It’s a humbling thought for those who evaluate wine as an amateur or professional: Compared to other mammals, humans have a pretty poor sense of smell. A dog can distinguish between the smells of clothing worn by non-identical twins (identical twins produce the same scent). Our nasal (olfactory) receptors at the top of the nose, which capture molecules floating in the air, cover just one fifth the area of that found in cats.
As for discriminating between numbers of aromas in a complex liquid, such as wine, we are not very good at it. Humans can only identify a maximum of four odors in a mixture; something to keep in mind next time you read a flowery tasting note that touts multiple aromas in the wine.
A recent article in the Journal of Nature Neuroscience (17: 114-120, 2014) from researchers at Duke University School of Medicine states that humans have about 400 intact odorant receptors, but each individual has a unique set of genetic variations that lead to differences in olfactory perception. About 30 percent of the odor receptors are different between two people. In other words, no two people smell things the same way.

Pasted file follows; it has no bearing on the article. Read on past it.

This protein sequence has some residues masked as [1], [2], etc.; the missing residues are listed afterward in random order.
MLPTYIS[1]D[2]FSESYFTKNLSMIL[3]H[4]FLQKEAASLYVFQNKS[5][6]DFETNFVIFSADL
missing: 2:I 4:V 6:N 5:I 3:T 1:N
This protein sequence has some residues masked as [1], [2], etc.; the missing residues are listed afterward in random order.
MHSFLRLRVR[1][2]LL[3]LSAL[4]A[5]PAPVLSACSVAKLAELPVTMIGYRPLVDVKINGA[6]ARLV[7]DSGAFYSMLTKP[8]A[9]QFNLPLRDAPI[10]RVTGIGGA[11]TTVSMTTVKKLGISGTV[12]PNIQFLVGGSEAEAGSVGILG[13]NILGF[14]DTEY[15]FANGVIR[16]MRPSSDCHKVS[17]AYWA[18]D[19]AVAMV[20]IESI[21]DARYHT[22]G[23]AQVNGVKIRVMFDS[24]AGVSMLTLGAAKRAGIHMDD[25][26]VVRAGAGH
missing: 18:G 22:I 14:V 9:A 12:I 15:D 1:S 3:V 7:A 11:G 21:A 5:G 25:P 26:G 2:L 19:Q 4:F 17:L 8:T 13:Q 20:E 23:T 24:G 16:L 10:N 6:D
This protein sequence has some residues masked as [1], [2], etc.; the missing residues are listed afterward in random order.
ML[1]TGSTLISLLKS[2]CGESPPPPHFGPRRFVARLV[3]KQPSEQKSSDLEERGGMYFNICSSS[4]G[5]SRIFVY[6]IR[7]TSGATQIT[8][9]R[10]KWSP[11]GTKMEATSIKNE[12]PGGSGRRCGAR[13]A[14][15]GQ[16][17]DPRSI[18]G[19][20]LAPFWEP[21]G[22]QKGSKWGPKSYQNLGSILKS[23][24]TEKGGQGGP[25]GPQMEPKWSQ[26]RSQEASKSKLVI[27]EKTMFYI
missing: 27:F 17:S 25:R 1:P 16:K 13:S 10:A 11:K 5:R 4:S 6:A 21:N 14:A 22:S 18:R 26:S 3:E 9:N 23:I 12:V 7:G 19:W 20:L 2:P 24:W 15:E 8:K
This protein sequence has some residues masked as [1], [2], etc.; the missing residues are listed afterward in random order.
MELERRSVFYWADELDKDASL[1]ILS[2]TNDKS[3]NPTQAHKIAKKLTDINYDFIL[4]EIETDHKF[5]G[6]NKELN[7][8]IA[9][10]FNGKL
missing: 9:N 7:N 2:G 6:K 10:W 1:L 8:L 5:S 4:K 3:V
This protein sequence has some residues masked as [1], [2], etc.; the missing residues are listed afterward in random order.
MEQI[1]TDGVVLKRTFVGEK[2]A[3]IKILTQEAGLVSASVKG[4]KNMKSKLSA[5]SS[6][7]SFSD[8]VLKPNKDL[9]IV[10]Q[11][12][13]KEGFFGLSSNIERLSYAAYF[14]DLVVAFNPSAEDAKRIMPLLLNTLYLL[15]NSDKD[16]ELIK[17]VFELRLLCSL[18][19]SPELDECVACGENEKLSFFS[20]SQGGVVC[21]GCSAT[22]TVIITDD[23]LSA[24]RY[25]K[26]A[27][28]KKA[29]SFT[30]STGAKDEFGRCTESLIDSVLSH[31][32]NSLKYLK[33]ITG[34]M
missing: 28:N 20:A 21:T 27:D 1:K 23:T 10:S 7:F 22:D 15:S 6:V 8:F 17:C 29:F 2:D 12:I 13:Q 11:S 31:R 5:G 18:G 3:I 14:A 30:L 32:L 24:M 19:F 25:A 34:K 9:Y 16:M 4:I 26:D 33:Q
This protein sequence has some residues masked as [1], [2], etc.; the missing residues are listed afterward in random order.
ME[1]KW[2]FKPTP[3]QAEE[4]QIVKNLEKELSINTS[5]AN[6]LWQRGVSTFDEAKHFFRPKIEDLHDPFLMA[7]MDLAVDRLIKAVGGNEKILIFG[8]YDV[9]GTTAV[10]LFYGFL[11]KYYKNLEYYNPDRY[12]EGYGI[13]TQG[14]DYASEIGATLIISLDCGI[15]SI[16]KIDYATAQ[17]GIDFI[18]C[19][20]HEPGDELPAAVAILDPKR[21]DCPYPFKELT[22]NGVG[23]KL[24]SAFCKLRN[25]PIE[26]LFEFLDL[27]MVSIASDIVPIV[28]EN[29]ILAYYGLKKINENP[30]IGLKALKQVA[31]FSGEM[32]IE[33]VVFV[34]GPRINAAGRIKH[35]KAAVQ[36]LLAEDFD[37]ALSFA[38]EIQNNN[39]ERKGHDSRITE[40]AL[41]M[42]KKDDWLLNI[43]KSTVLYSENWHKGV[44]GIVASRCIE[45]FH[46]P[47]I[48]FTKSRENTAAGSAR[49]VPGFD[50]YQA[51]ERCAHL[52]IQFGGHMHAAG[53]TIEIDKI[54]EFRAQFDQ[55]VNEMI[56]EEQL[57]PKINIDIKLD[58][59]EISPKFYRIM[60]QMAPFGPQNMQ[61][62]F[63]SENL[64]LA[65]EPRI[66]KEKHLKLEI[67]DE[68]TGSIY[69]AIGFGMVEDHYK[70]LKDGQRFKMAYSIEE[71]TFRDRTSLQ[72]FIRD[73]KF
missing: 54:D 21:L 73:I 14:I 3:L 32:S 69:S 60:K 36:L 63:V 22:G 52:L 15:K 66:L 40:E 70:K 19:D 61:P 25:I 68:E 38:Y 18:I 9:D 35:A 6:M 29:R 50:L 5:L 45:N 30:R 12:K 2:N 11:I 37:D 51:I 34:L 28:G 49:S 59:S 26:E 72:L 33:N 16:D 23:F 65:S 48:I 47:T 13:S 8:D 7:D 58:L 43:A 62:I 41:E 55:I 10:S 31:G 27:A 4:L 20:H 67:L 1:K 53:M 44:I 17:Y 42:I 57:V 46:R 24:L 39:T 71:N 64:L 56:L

The human tongue and palate can perceive five tastes: sweet, salty, bitter, sour, and umami (a Japanese term that translates loosely as “meaty” or “savory”). We vary the most in our tolerance of bitterness in wine. Also, with wine, there is a textural component to taste, a stinging sensation when something is spicy or fermented. Wine tasters are trained to recognize flavors in wine and describe them, but they are not physiologically endowed with special powers or sensory superiority.
Gary K. Beauchamp, Director of the Monell Chemical Senses Center in Philadelphia, said in The Wall Street Journal Oct. 22, 2013, “Take your genetics plus your experience, and we are all living in our own sensory world.”
His advice concurs with mine: drink what you like and like what you drink, and don’t be shy about your personal wine preferences. Your taste is your patrimony.